## anonymous 4 years ago Am I a wisecrack or a fool? "Show that if $$a$$, $$b$$, $$m$$, and $$n$$ are integers such that $$m>0$$, $$n>0$$, $$n|m$$, and $$a\equiv b (\mod m)$$, then $$a\equiv b (\mod n)$$." Proof: By definition, we have that $$a\equiv b (\mod m)\implies m|(a-b)$$. Since $$n|m$$, it follows that $$n|(a-b)$$. Therefore, $$a\equiv b (\mod n)$$. $$\blacksquare$$ This is too short to be true. What do you think?

1. anonymous

Seems true to me.

2. anonymous

If you want to make it longer, you can add an intermediate step to prove that if $$n|m$$ and $$m|k$$ then $$n|k$$.

3. anonymous

Although I don't see any good reason for doing that! :D

4. anonymous

I mean, I can always write a more rigorous proof, but I don't know if this one would be any better than the one above: Proof: By definition, we have that $$a\equiv b\mod m\implies a=b+km$$, $$\exists k\in\mathbb{Z}$$. Since $$n|m$$, we have $$m=cn$$, $$\exists c\in\mathbb{Z}$$. Substituting yields $$a=b+km\implies a=b+kcn$$. But because $$kc\in\mathbb{Z}$$, it follows that $$a\equiv b\mod n$$. $$\blacksquare$$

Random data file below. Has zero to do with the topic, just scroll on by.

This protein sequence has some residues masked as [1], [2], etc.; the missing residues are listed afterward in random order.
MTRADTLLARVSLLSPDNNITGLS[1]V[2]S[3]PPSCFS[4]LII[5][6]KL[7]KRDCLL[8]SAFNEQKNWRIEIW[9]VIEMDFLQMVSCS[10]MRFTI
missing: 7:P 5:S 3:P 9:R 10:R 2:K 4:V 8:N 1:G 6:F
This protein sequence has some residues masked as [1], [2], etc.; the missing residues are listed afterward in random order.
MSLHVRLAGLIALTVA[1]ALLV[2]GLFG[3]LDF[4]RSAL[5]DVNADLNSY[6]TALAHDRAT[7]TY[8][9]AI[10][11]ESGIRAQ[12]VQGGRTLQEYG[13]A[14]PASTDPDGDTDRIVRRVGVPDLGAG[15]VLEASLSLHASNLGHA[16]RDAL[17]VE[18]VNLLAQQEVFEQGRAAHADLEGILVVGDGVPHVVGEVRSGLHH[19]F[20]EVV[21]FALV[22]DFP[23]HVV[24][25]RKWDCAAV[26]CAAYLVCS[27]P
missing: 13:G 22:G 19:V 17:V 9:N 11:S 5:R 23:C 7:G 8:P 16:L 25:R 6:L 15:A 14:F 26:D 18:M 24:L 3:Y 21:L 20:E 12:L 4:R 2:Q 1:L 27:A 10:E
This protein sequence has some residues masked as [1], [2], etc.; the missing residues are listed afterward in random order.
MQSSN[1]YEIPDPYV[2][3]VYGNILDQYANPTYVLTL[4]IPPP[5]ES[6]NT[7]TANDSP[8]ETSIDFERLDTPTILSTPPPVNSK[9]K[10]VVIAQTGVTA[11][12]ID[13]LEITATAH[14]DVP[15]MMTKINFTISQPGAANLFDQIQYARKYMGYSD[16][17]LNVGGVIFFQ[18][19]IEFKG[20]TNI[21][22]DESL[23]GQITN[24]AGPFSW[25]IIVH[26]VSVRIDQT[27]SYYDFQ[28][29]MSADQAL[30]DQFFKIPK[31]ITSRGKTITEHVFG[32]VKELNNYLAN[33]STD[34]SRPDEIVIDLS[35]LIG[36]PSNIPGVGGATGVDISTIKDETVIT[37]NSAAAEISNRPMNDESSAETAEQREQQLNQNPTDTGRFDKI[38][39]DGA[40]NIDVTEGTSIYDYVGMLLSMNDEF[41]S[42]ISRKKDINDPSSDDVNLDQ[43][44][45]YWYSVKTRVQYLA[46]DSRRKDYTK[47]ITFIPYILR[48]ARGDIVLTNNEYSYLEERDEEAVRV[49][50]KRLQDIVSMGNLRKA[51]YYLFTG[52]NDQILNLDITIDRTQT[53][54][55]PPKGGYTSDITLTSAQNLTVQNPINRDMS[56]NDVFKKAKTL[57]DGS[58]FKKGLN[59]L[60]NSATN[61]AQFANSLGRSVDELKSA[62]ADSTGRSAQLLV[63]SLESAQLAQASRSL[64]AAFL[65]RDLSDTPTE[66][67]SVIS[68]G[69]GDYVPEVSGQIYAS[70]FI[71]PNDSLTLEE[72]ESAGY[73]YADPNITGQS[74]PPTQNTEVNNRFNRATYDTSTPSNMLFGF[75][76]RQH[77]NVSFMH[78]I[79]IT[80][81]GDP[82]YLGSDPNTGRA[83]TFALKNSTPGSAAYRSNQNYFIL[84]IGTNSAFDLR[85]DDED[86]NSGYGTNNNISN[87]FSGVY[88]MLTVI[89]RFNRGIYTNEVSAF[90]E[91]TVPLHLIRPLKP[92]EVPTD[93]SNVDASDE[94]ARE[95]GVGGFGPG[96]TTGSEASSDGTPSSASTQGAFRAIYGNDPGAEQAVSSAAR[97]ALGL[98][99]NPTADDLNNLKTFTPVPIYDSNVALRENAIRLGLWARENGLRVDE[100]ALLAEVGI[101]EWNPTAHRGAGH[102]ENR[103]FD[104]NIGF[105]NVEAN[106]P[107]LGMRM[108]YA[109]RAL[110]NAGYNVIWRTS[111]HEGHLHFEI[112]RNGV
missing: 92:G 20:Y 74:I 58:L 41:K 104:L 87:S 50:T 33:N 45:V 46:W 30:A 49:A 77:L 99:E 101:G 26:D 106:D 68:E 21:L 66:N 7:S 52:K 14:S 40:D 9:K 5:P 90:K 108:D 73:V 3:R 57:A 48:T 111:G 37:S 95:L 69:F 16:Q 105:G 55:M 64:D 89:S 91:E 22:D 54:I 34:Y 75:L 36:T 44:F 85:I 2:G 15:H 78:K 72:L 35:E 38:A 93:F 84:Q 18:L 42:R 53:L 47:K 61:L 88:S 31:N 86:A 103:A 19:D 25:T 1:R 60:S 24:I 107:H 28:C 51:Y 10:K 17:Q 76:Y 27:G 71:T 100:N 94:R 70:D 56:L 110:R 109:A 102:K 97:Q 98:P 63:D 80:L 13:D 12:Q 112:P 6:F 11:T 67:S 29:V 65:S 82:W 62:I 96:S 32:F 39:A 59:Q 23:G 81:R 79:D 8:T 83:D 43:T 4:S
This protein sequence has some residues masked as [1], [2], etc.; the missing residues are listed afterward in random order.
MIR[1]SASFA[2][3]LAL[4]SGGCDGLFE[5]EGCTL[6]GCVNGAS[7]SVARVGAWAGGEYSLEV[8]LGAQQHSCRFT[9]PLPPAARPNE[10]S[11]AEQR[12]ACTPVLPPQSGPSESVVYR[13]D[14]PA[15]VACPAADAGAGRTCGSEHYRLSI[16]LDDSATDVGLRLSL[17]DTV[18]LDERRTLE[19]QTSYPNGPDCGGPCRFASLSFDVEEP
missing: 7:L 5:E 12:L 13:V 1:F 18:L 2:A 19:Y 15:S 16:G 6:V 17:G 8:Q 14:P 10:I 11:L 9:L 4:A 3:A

5. anonymous

Both of them look good to me. The second one is more rigorous as you said, which is better I think.

6. anonymous

Thank you. :)

7. anonymous

You're welcome! :)